Wisdom from rural behavioral health
  • Behavioral health Exceptionalism never an issue
    in rural America
  • Practical realities have always encouraged if
    not required collaboration, co-location,
    integrated approaches
  • But what about the PEOPLE needed to make it all
    work?

14
Workforce development
  • For decades we have been using methods that dont
    work
  • In the Annapolis Coalition Work, we refer to
    these as the
  • PARADOXES OF WORKFORCE
  • DEVELOPMENT IN BEHAVIORAL HEALTH

15
THE PARADOXES OF WORKFORCE DEVELOPMENT
  • Paradox 1 We train graduates of our
    professional programs for a world that no longer
    exists
  • Paradox 2 Those who spend the most time with
    consumers receive the least training
  • Paradox 3 Training programs persist in utilizing
    ineffective teaching strategiesin continuing
    education

16
THE PARADOXES OF WORKFORCE DEVELOPMENT
  • Paradox 4 We train only where willing crowds
    gather
  • Paradox 5 Consumers and families receive little
    educational support and their lived experience
    doesnt inform the rest of the workforce
  • Paradox 6 The diversity of the current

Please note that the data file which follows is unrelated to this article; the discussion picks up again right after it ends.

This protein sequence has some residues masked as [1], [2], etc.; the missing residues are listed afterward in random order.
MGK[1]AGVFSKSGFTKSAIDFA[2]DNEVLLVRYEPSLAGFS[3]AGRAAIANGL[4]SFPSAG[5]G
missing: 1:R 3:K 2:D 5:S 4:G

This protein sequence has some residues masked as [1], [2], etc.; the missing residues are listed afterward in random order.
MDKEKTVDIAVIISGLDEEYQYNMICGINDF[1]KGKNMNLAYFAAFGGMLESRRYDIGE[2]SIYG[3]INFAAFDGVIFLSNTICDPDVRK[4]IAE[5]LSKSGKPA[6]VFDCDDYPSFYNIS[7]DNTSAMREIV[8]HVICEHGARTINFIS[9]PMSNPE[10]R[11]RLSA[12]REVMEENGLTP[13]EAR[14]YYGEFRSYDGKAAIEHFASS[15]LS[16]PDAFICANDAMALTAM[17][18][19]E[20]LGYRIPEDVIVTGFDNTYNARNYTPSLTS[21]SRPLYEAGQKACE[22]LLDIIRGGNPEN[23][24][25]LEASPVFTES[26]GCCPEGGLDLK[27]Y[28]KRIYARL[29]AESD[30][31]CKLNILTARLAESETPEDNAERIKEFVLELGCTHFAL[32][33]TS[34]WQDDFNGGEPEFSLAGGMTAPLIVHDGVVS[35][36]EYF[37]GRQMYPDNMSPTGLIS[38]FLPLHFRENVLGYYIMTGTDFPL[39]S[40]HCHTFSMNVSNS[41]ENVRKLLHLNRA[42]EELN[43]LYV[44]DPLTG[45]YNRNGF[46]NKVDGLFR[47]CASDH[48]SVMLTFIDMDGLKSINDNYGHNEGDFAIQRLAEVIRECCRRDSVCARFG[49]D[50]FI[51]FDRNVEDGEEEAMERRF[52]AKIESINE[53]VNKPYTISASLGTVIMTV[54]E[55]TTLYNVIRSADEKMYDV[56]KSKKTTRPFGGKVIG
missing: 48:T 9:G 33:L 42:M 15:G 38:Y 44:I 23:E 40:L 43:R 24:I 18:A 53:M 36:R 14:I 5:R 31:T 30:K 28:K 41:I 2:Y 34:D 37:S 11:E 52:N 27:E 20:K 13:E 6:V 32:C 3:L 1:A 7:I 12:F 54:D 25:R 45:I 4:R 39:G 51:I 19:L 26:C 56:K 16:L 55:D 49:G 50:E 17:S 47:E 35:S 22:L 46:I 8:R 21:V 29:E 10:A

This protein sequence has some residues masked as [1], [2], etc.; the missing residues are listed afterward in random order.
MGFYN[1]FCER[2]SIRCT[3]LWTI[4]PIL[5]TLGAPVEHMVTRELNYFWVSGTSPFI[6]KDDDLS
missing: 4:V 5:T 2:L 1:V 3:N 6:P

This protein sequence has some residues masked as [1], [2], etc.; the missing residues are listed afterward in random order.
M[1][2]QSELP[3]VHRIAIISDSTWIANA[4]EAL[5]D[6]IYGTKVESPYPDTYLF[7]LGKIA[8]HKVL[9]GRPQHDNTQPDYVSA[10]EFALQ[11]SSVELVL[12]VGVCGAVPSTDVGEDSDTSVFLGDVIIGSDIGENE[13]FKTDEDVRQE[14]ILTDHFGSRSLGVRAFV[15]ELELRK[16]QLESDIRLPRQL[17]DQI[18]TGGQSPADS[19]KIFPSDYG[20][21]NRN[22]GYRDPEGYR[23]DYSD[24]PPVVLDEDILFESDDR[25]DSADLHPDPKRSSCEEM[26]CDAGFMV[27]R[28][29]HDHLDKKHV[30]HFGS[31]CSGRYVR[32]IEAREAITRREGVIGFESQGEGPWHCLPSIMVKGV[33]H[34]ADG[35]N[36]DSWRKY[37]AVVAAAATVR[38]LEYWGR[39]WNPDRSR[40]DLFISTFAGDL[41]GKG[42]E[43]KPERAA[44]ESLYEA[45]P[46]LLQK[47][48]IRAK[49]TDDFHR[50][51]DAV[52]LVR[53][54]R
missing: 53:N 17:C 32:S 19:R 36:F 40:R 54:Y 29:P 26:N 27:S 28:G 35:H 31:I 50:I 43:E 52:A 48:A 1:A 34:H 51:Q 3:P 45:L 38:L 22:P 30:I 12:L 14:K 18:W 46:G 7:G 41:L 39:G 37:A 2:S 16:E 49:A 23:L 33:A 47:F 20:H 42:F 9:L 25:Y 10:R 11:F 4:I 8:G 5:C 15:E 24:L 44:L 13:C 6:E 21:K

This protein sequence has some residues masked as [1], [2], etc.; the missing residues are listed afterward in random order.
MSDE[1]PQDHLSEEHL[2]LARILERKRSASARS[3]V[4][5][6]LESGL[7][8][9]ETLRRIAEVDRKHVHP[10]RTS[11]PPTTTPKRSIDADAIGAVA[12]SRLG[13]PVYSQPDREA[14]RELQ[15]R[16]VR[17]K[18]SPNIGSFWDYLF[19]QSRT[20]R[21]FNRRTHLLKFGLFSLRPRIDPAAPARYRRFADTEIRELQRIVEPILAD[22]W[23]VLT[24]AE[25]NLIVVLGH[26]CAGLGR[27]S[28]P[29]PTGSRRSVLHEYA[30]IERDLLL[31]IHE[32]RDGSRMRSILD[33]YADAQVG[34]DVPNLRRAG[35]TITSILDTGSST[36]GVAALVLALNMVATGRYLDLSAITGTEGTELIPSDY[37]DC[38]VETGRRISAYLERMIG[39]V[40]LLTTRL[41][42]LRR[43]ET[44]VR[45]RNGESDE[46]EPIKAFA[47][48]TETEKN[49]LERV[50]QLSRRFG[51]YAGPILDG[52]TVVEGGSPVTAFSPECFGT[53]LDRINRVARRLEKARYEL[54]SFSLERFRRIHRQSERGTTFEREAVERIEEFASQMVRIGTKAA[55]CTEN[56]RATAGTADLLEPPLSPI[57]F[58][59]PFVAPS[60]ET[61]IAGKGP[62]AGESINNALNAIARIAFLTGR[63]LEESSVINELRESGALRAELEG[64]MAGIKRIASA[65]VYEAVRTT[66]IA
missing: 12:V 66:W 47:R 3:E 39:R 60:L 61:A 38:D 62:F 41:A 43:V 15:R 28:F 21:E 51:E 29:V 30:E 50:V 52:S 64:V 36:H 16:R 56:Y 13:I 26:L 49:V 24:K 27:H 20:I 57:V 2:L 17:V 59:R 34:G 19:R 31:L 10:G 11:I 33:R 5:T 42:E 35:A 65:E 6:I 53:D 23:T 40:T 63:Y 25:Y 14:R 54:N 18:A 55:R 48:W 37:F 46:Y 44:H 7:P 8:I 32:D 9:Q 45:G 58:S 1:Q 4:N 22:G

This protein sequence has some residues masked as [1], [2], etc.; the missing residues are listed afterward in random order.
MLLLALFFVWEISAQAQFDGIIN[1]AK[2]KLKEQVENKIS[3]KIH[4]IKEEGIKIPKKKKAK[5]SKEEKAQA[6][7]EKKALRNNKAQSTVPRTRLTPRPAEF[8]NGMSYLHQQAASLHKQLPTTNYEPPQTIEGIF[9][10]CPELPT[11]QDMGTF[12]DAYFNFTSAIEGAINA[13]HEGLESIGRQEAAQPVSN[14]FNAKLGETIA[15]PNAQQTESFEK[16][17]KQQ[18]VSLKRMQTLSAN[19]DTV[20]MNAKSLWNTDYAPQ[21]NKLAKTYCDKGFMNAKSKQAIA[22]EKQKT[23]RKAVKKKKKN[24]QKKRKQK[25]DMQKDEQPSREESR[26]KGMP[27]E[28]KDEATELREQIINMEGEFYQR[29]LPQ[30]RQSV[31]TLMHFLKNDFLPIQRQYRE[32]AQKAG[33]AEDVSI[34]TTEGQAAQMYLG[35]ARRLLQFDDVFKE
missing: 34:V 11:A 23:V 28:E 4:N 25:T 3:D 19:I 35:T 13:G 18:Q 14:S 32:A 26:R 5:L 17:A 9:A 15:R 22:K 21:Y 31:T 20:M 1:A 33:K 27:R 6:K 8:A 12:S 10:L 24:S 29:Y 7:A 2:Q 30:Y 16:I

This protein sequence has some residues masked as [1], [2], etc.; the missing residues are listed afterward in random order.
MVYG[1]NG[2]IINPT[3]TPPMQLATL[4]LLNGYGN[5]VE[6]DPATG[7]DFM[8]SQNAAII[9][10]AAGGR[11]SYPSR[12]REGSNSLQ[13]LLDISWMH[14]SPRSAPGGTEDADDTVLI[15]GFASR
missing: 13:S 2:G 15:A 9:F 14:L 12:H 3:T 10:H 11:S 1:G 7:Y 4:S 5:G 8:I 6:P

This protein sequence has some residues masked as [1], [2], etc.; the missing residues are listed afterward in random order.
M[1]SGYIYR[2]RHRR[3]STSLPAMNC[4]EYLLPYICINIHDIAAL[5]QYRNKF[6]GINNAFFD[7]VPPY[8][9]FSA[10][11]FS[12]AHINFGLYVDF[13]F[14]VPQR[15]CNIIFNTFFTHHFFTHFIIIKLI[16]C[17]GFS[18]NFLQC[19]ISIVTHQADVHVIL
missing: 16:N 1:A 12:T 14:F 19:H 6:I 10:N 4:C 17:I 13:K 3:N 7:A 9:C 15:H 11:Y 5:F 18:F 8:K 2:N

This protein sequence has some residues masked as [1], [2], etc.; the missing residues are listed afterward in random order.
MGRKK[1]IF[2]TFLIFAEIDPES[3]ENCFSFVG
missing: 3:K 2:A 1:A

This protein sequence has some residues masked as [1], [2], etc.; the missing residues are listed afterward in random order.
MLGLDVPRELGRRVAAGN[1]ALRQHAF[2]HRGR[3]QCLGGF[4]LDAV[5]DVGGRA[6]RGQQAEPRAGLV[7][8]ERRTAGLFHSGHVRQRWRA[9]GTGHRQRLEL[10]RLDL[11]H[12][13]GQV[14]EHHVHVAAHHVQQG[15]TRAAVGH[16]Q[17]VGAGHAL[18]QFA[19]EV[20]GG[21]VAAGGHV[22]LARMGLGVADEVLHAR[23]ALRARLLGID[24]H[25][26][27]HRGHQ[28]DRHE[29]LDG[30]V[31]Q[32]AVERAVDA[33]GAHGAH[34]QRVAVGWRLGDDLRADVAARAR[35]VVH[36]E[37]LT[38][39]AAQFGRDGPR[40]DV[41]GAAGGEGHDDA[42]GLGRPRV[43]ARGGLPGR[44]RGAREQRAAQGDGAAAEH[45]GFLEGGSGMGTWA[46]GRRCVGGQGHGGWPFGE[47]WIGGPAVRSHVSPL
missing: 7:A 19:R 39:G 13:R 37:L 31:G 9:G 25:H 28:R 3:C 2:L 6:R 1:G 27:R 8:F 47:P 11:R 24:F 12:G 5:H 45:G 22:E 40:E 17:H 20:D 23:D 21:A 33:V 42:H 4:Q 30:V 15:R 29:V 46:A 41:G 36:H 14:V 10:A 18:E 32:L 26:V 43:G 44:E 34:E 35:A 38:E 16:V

workforce doesnt match the diversity of those
    served

17
THE PARADOXES OF WORKFORCE DEVELOPMENT
  • Paradox 8 We do not systematically retain or
    recruit staff
  • Paradox 9 Once hired, little supervision or
    mentoring is provided
  • Paradox 10 Career ladders and leadership
    development are haphazard
  • Paradox 11 Service systems thwart the competent
    performance of individuals

18
So whats to be done?What direction do we head
in?
19
National Action Plan
20
The planning process
  • Two years 5,000 participants
  • Federally funded
  • Mental health addictions
  • Treatment prevention
  • Seeking to identify
  • A core set of strategic goals objectives
  • High priority ACTION items by stakeholder
  • A planning resource
  • Call to action

21
The players
  • SAMHSA
  • The Annapolis Coalition
  • Senior consultants
  • Expert panels Advisory Groups (12)
  • Reviews of existing recommendations
  • Planning sessions in existing meetings
  • Specially convened planning sessions